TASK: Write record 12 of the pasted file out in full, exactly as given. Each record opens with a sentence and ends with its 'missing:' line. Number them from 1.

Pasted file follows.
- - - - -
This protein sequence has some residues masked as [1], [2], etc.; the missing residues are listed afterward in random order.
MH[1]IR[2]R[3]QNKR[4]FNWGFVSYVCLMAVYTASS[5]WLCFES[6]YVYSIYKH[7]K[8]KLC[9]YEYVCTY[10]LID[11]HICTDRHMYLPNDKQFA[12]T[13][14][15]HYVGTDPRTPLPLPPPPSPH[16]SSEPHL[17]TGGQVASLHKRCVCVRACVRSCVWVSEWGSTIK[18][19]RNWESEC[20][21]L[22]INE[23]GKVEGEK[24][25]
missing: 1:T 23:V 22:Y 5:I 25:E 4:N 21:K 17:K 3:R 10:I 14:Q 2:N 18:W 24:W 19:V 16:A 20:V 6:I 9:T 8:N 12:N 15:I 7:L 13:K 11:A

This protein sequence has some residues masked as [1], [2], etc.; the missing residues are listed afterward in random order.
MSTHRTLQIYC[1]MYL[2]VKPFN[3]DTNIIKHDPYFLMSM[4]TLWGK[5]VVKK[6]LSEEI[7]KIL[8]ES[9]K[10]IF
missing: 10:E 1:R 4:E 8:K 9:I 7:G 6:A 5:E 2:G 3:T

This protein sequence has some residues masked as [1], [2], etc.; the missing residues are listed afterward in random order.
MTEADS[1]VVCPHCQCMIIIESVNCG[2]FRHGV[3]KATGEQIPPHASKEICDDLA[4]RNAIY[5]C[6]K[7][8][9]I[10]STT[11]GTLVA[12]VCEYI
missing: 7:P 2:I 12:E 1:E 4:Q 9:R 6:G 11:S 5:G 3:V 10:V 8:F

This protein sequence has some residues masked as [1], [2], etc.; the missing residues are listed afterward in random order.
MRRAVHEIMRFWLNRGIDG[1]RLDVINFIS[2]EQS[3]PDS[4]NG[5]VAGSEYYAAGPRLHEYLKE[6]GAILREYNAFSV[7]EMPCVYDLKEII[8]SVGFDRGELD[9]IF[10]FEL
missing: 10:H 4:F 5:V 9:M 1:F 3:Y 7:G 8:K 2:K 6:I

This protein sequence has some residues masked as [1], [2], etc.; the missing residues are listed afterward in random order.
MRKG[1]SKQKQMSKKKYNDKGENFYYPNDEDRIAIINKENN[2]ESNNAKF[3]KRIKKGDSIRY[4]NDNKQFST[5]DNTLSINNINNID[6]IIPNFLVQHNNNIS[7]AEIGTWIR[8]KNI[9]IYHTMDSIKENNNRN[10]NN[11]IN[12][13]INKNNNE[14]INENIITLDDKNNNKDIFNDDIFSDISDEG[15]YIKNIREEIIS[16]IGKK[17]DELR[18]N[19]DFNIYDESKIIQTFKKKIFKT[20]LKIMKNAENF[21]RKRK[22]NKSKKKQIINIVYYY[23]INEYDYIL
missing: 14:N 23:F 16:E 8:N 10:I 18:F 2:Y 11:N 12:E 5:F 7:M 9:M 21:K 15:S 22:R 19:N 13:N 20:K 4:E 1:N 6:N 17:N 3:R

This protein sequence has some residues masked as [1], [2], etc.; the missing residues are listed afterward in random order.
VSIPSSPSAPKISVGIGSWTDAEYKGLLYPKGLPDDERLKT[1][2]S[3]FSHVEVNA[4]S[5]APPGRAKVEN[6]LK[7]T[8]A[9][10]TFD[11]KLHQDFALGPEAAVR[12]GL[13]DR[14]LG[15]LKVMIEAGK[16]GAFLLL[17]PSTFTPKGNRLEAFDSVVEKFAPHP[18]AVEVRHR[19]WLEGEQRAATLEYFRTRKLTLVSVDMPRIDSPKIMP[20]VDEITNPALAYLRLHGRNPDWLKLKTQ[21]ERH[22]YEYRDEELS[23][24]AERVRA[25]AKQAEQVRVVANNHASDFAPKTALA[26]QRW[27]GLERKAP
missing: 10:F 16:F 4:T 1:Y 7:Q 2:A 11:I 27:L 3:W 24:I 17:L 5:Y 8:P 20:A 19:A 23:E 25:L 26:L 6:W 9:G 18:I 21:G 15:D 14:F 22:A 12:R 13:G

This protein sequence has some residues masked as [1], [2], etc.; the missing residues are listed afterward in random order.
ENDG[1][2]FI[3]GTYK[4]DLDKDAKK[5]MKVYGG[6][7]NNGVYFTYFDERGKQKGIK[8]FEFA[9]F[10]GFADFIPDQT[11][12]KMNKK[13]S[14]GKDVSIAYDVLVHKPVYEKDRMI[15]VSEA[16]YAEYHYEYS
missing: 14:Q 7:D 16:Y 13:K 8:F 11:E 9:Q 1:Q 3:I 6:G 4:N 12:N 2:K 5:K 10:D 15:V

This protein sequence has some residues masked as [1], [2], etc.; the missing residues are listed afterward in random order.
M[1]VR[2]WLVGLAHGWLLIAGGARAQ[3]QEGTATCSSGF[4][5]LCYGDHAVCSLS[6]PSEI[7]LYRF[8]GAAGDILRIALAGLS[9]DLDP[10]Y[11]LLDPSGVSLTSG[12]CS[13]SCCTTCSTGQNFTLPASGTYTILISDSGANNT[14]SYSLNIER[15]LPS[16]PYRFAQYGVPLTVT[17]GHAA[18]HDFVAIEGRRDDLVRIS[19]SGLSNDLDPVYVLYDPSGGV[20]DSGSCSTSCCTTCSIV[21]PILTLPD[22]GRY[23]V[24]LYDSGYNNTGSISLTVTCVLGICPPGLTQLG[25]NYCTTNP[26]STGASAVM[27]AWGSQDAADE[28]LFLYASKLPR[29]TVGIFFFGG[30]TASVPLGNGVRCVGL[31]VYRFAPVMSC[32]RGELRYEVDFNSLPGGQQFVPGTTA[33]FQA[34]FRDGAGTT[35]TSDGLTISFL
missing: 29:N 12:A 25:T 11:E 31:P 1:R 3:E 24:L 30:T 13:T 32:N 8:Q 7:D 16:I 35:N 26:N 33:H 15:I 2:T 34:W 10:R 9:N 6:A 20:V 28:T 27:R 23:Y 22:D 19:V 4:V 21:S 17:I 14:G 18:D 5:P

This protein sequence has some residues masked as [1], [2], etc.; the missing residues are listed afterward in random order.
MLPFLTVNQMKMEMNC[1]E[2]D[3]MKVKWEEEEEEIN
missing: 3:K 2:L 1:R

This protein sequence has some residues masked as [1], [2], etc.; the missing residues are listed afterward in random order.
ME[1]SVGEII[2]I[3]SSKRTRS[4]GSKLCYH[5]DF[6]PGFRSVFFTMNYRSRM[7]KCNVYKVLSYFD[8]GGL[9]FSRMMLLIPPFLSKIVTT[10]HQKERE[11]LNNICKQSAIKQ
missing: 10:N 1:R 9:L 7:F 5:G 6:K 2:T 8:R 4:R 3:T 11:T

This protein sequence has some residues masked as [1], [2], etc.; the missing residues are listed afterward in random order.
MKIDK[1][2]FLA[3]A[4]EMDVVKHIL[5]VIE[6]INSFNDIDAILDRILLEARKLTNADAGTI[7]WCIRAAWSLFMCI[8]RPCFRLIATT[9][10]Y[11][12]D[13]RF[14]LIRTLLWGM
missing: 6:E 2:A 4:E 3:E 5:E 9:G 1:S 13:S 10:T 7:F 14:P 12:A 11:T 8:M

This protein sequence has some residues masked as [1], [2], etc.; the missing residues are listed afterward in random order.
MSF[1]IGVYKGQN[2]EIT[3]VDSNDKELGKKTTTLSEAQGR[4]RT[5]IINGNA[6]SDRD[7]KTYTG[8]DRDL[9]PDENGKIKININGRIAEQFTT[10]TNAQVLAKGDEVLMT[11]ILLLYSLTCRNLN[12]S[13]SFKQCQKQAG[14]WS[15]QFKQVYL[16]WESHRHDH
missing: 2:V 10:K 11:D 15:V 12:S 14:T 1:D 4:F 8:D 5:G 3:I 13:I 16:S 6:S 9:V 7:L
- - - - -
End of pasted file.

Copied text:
This protein sequence has some residues masked as [1], [2], etc.; the missing residues are listed afterward in random order.
MSF[1]IGVYKGQN[2]EIT[3]VDSNDKELGKKTTTLSEAQGR[4]RT[5]IINGNA[6]SDRD[7]KTYTG[8]DRDL[9]PDENGKIKININGRIAEQFTT[10]TNAQVLAKGDEVLMT[11]ILLLYSLTCRNLN[12]S[13]SFKQCQKQAG[14]WS[15]QFKQVYL[16]WESHRHDH
missing: 2:V 10:K 11:D 15:V 12:S 14:T 1:D 4:F 8:D 5:G 3:I 13:I 16:S 6:S 9:V 7:L